Some of the theorists who advocate this “revisionist” critique imply that, because the "pure hunter-gatherer" disappeared not long after colonial (or even agricultural) contact began, nothing meaningful can be learned about prehistoric hunter-gatherers from studies of modern ones (Kellycite journal |last=Kelly |first=Raymond |title=The evolution of lethal intergroup violence |doi= 10.1073/pnas.0505955102 |journal=PNAS|quote=
volume=102 |year=2005 |month=October |pages=15294 |pmid=16129826
] , 24-29; see Wilmsencite book |author=Wilmsen, Edwin |title=Land Filled With Flies: A Political Economy of the Kalahari |publisher=University Of Chicago Press |year=1989 |id=ISBN 0-226-90015-0] ); however, most specialists who study hunter-gatherer ecology (see cultural ecology and human behavioral ecology) disagree with this conclusion. As well, Lee and Guenther have refuted most of the arguments put forward by Wilmsen and currently the revisionist school has been largely discredited.Fact|date=December 2007

There are contemporary hunter-gatherer peoples who, after contact with other societies, continue their ways of life with very little external influence. One such group is the Pila Nguru or the Spinifex People of Western AustraliaFact|date=September 2008, whose habitat in the Great Victoria Desert has proved unsuitable for European agriculture (and even pastoralism). Another are the Sentinelese of the Andaman Islands in the Indian Ocean, who live on North Sentinel Island and to date have maintained their independent existence, repelling attempts to engage with and contact them.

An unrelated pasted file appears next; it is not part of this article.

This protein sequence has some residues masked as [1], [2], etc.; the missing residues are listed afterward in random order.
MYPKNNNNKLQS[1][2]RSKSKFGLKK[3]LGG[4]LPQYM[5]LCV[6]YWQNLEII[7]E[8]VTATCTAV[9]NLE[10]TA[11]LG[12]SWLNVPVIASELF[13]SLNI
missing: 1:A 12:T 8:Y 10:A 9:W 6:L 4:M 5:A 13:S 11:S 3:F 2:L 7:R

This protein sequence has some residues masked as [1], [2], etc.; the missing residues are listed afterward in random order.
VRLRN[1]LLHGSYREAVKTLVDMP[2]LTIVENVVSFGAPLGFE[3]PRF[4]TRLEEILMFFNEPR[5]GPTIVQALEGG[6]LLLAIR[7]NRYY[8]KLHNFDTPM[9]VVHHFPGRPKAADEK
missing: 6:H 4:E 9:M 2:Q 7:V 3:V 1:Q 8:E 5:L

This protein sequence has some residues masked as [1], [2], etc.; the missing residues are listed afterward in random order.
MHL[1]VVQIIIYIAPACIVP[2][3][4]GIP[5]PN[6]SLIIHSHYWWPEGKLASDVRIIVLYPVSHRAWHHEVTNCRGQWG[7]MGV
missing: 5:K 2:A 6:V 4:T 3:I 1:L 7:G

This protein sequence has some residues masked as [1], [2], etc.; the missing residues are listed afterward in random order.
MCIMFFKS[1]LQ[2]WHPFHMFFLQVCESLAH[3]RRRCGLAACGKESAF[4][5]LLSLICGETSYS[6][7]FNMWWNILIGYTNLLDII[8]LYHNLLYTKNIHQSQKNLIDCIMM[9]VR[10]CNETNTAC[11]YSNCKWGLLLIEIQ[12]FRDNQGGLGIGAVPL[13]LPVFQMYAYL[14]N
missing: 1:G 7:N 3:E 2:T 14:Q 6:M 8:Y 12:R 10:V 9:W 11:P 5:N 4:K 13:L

ocial movements

There are some modern social movements related to the hunter-gatherer lifestyle:
*Anarcho-primitivism, which strives for the abolishment of civilization and the return to a life in the wild.
*Freeganism involves gathering of discarded food (and sometimes other materials) in the context of an urban or suburban environment.
*Gleaning involves the gathering of food that traditional farmers have left behind in their fields.
*Paleolithic diet, which strives to achieve a diet similar to that of ancient hunter-gatherer groups.

ee also

* Indigenous Australians
* Batek
* Bushmen
* Hadza people
* Mbuti
* Pygmies
* Inuit
* Nukak-Makú
* Pirahã
* Cro-Magnon
* Neanderthals